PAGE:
Story-telling and Activities Combined
Wonderful book with beautiful illustrations and suggested “hands-on” activities to help understand moon phases and eclipses. Combined into a story-telling mode, the activities are well kno... See More
Wonderful book with beautiful illustrations and suggested “hands-on” activities to help understand moon phases and eclipses. Combined into a story-telling mode, the activities are well known and frequently used in the science education community. I asked a friend to evaluate the book with her children. Here is her response: “My 6 and almost 10 year old enjoyed the beginning of the book yesterday. We made it through about half in one sitting. It is quite dense with information, and my kids are patient and enjoy science. Of course we stopped frequently to discuss questions and act out scenes like the kids in the book. Both of them seemed to be “getting it” although this is far from the first time we have discussed these topics together. My eldest (a boy) suggested that we skip the “kiddie parts” and I think he was referring to the comments the girl in the story makes about her little brother. He did however pay very close attention to the illustrations of the kids as they worked out the models and even asked to take apart our lamp as they did in the story. My daughter, the 6 year old, was still a bit young for the finer points but remains very eager for our planned trip to Nashville to see the eclipse for ourselves.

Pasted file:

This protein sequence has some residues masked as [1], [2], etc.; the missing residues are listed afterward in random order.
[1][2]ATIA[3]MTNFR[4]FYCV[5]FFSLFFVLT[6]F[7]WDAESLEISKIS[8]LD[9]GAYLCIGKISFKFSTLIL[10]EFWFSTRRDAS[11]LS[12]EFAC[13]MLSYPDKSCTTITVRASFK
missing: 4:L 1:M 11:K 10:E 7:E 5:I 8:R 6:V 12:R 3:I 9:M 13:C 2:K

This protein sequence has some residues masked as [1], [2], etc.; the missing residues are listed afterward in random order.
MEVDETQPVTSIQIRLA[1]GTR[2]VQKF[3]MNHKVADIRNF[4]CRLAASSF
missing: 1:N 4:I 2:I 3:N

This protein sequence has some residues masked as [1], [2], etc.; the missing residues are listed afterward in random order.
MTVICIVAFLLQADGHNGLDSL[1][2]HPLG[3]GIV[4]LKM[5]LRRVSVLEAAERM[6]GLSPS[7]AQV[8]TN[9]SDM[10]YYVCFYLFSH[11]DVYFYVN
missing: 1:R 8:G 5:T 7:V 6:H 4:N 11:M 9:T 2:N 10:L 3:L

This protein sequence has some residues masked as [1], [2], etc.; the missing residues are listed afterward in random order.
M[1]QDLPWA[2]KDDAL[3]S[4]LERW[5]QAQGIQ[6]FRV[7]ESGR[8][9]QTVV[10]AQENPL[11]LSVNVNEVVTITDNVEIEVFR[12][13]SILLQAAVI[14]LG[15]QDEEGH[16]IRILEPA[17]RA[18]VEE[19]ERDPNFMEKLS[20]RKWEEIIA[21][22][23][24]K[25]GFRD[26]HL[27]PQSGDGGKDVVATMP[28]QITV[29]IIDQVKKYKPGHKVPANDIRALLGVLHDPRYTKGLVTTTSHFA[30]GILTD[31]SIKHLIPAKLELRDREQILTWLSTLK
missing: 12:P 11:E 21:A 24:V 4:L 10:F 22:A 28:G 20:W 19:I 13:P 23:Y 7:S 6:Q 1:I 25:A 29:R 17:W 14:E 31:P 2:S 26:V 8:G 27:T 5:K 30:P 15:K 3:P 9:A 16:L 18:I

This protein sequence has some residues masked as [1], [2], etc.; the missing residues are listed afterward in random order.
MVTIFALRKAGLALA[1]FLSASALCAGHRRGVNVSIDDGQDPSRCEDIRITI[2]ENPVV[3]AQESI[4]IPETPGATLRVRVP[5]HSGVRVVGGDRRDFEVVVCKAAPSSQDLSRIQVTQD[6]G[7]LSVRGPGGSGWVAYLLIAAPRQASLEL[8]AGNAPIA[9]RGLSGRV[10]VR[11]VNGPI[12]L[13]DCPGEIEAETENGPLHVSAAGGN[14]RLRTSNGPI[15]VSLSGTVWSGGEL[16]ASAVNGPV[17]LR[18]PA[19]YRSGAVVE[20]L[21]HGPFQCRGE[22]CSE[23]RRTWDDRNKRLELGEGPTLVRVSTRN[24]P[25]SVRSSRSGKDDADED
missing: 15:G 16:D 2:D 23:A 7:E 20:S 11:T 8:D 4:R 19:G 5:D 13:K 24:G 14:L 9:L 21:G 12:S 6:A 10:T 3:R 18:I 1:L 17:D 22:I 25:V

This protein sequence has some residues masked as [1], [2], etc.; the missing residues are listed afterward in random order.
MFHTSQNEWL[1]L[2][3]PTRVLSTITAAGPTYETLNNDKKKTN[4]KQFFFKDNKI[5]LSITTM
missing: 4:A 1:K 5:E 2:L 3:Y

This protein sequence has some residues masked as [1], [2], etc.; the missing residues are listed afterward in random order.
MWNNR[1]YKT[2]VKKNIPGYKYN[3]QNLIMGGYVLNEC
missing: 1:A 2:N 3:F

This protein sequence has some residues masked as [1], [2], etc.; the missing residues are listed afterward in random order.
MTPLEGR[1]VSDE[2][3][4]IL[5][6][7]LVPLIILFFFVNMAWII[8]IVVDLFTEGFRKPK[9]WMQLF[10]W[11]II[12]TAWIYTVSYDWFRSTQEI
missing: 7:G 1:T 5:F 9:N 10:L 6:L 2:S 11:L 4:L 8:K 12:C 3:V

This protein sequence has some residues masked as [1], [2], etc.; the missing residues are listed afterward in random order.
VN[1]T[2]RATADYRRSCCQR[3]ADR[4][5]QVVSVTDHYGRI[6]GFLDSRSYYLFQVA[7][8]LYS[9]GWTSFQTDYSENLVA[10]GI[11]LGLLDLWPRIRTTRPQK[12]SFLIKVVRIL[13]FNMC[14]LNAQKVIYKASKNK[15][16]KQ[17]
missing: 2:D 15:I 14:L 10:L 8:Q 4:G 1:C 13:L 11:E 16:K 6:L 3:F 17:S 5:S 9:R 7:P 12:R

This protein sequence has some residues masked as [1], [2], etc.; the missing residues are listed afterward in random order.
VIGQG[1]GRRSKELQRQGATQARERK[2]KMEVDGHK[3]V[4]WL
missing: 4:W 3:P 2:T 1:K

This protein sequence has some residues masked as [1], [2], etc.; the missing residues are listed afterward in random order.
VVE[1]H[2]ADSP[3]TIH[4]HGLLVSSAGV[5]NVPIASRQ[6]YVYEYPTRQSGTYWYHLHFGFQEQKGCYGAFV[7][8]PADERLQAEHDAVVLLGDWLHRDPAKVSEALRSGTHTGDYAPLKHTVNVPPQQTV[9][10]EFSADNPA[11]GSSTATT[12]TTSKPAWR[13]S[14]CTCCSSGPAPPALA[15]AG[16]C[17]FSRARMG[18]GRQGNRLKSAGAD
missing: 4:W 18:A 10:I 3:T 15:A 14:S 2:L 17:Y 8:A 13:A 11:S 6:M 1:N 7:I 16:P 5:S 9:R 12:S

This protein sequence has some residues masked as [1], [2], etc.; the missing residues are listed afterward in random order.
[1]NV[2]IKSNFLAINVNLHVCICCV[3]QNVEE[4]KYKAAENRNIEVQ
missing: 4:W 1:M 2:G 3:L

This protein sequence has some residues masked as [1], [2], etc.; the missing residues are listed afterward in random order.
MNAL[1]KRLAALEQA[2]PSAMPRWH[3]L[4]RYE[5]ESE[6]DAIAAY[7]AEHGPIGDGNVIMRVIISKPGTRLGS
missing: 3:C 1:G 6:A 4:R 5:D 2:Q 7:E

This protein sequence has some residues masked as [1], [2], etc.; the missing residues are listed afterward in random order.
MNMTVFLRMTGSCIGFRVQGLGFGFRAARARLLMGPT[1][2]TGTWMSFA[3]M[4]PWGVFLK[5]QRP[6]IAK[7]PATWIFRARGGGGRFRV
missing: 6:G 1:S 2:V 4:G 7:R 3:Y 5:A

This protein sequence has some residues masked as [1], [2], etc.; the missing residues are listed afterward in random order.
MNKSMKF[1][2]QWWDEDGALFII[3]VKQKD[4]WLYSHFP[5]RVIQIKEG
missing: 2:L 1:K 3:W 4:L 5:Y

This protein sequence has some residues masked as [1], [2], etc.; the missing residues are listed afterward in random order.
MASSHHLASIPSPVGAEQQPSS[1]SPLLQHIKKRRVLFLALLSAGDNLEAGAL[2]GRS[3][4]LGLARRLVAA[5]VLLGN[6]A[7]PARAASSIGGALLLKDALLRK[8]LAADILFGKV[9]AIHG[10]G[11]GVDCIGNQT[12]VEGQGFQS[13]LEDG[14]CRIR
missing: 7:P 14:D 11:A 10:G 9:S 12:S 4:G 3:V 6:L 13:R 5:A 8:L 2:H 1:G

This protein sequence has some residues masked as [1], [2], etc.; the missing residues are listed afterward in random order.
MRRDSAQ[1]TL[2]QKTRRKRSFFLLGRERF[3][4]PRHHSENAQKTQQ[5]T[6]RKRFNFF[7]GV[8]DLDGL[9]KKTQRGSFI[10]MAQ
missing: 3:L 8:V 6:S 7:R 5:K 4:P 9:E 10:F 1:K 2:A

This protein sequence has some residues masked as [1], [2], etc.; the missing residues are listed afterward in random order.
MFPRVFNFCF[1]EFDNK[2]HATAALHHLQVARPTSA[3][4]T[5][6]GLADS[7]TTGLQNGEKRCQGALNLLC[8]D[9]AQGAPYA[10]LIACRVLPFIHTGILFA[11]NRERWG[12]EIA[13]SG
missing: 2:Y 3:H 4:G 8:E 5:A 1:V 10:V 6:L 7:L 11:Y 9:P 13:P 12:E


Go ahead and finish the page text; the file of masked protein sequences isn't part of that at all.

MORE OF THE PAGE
“…If I could have made suggestions at the beginning of the process I might have suggested a bit more diversity present in the family and although they emphasize that “grandma is in charge” this still is a very traditional setting and style that may not click with the very audiences that might be most important to reach.
“The illustrations are beautiful and contribute a lot to understanding the content.”
The book has the usual distortions of scale and orbit illustrations that suggest huge elliptical rather than almost circular orbits for the Sun and moon. These are difficult to avoid, of course. The book also tries, occasionally, to show the Sun as its true white. Still, a very worthwhile book to share with children.
A Perfect Story to Explore Eclipses
When the Sun Goes Dark is a charming and straight-forward story that details how eclipses of the Sun and Moon occur. This nice, cross-generational story of a grandmother and grandfather help... See More
When the Sun Goes Dark is a charming and straight-forward story that details how eclipses of the Sun and Moon occur. This nice, cross-generational story of a grandmother and grandfather helping their grandchildren model the motions of the Earth, Moon and Sun to explore lunar phases and eclipses. They use of ordinary items to make models, and explore common questions asked by the girl and boy in the story. The good illustrations make it easy for people of all ages to pick up a tennis ball or an orange, turn on a lamp, and explore the phases of the Moon and eclipses. Finally, the book models children asking questions and figuring out the answers, which is a wonderful way to learn something new. Again, Andy Franknoi and Dennis Schatz have show that curiosity about the natural world is fun, and leads to an appreciation our home here on planet Earth. For more, in depth lessons on the Sun, Moon and Earth, I recommend "Solar Science: Exploring Sunspots, Seasons, Eclipses and More" Solar Science - Exploring Sunspots, Seasons, Eclipses, and More - PB403Xby the same great team of astronomy educators.